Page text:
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Everything You Need to Know About the Financial Cost of Running a Coworking Space

Jenna Bunnell
Jenna Bunnell
Everything You Need to Know About the Financial Cost of Running a Coworking Space

As everyone knows, you have to spend money to make money. Coworking spaces are getting very popular—but they don’t run themselves. You, the business owner, will need to regularly put your hand in your wallet to ensure that everything works as it should and to keep your clients happy.

the growth of coworking spaces over years - graph

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When you’re setting up a coworking space, one of the first things you’ll do is work out your setup costs. These probably include things like a deposit on the space itself, the cost of physical infrastructure - e.g., desks, chairs, kitchen facilities, etc., and virtual infrastructure, e.g., a landline phone system, internet, a call forwarding system, etc.

However, it’s just as (if not more!) important to work out what your regular ongoing costs will be.

By working out your ongoing costs, you will gain a clearer idea of how much to charge your clients (because if your incomings won’t cover your outgoings, you’re in trouble!)

Establishing ongoing costs is also useful for things like writing a business plan, applying for business loans, getting lower interest rates on sba loansand convincing investors that you know what you’re doing.

Plus, it’s always a good idea to know exactly what you’re getting into!

Here, we’ll take you through everything you need to know about the ongoing costs of running a coworking space. From letting fees to liability insurance, we’ll cover the lot.

Business-specific Costs

Some coworking spaces cater to a wide variety of businesses, but others are more specific. Depending on the type of businesses you want to attract, your ongoing costs may be higher or lower.

For example, an enterprise contact center will require a lot more comms infrastructure than a coworking space for freelance writers. Similarly, if your coworking space acts as a workshop for people working in physical media (for example, painters, sculptors, engineers, mechanics, tech repair specialists, etc.,) you will need to factor things like greater wear and tear and higher cleaning costs into your ongoing cost calculations.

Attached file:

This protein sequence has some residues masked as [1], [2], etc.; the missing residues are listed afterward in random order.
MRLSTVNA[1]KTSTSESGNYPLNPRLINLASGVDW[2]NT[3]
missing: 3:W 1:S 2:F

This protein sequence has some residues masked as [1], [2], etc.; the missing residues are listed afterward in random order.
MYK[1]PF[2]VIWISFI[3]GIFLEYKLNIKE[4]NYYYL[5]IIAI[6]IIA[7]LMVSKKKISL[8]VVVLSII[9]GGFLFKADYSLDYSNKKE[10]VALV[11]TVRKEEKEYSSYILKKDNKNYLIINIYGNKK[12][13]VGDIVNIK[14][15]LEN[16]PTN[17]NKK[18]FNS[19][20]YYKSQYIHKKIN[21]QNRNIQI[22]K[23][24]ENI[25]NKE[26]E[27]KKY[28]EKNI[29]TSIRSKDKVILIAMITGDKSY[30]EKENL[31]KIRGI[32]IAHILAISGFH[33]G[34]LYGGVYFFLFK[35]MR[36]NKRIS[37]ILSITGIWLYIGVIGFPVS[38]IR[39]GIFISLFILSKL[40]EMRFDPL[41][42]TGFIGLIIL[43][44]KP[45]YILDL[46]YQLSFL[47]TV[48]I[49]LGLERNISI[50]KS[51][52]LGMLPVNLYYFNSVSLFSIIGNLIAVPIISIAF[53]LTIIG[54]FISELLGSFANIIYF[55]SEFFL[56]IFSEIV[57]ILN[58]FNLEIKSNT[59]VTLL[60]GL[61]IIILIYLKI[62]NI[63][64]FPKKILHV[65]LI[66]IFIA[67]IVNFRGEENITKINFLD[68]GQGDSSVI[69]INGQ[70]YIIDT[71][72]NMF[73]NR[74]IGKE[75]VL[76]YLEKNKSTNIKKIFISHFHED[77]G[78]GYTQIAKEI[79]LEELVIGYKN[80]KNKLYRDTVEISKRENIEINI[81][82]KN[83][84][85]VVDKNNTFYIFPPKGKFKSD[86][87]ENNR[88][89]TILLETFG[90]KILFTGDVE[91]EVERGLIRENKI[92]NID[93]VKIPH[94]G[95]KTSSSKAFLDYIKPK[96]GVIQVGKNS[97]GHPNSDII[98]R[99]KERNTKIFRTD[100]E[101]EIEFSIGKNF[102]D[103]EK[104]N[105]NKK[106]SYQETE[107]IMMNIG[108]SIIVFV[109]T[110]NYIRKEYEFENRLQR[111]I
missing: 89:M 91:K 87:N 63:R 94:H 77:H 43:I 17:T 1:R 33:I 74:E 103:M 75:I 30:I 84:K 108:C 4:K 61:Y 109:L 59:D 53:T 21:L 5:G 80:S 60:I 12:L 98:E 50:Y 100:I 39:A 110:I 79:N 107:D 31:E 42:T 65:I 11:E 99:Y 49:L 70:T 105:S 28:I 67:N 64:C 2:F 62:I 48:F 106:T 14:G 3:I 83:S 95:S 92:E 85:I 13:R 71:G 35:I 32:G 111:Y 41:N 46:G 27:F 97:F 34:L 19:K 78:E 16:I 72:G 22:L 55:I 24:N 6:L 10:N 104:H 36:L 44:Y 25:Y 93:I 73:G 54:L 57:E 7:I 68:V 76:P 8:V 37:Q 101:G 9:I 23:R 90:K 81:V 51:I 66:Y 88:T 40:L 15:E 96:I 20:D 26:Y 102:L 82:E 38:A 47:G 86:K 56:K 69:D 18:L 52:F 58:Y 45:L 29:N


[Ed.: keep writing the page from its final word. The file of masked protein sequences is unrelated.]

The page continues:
Further, if your clients are working with sharp implements or heavy machinery, your insurance costs are likely to be higher.


Rent has been rising at a staggering rate in every sector. Commercial and retail rents are no different and landlords filling out rent receipts have already felt it.

real estate prices growth graph

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Rent is likely to be one of your largest ongoing costs—and it will almost certainly rise year on year. Make sure that you can make enough to cover the cost of using your premises.

If you’re lucky enough to own the property you intend to use, rent won’t be such a concern. Lucky you! However, you won’t get off the hook so easily for the rest of this list. In particular, insurance may be higher for property owners than for those renting from a third party.

Which leads us nicely into…


As mentioned, the type and cost of insurance you will need depend a lot on the businesses you attract.

It’s not unreasonable to expect your client businesses to have a certain amount of their own insurance. However, in coworking spaces, liability can quickly become a complicated issue—so it’s worth covering your back with your own insurance, just in case.

Side note: Sometimes you may need software for the registration of insurance. In this case, you may want to turn to insurance software development companies that are experts in the field.

Types of insurance you may need include:

  • General liability insurance
  • Commercial property insurance
  • Workers’ compensation insurance
  • Commercial umbrella insurance
  • Commercial auto insurance

You may not need all of these, but, as a general rule, it’s better to be overinsured than underinsured. For instance, when choosing an auto insurance policy, consider reading a review like this A-MAX Auto Insurance Review before settling on one. If you have any questions about insurance, contact your local insurance agent. They will be able to walk you through the process and answer any questions that come up.


building electricity consumption graph

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Electricity, water, internet access, heating… it all adds up. Establish the utilities you need, and look into how much they’re likely to cost you.

If your initial figures seem worryingly high, don’t freak out. It’s worth shopping around for different suppliers. What one utility supplier is offering may be tailored towards a different business model than yours. Keep looking, and you’re sure to find one that works for your business.

There may also be more cost-effective utility solutions for your business out there. For example, rather than providing a complex landline network, you could ask that your clients sign up for a free virtual phone number. This would save both you and them money in the long term.

So, shop around for utility deals that suit you, and don’t be afraid to think outside the box when it comes to service solutions.\

Craft membership plans for your shared space and drive recurring revenue


You might be planning on doing your office maintenance and management yourself. However, all that admin and upkeep is a big job, even if you’re a relatively small operation.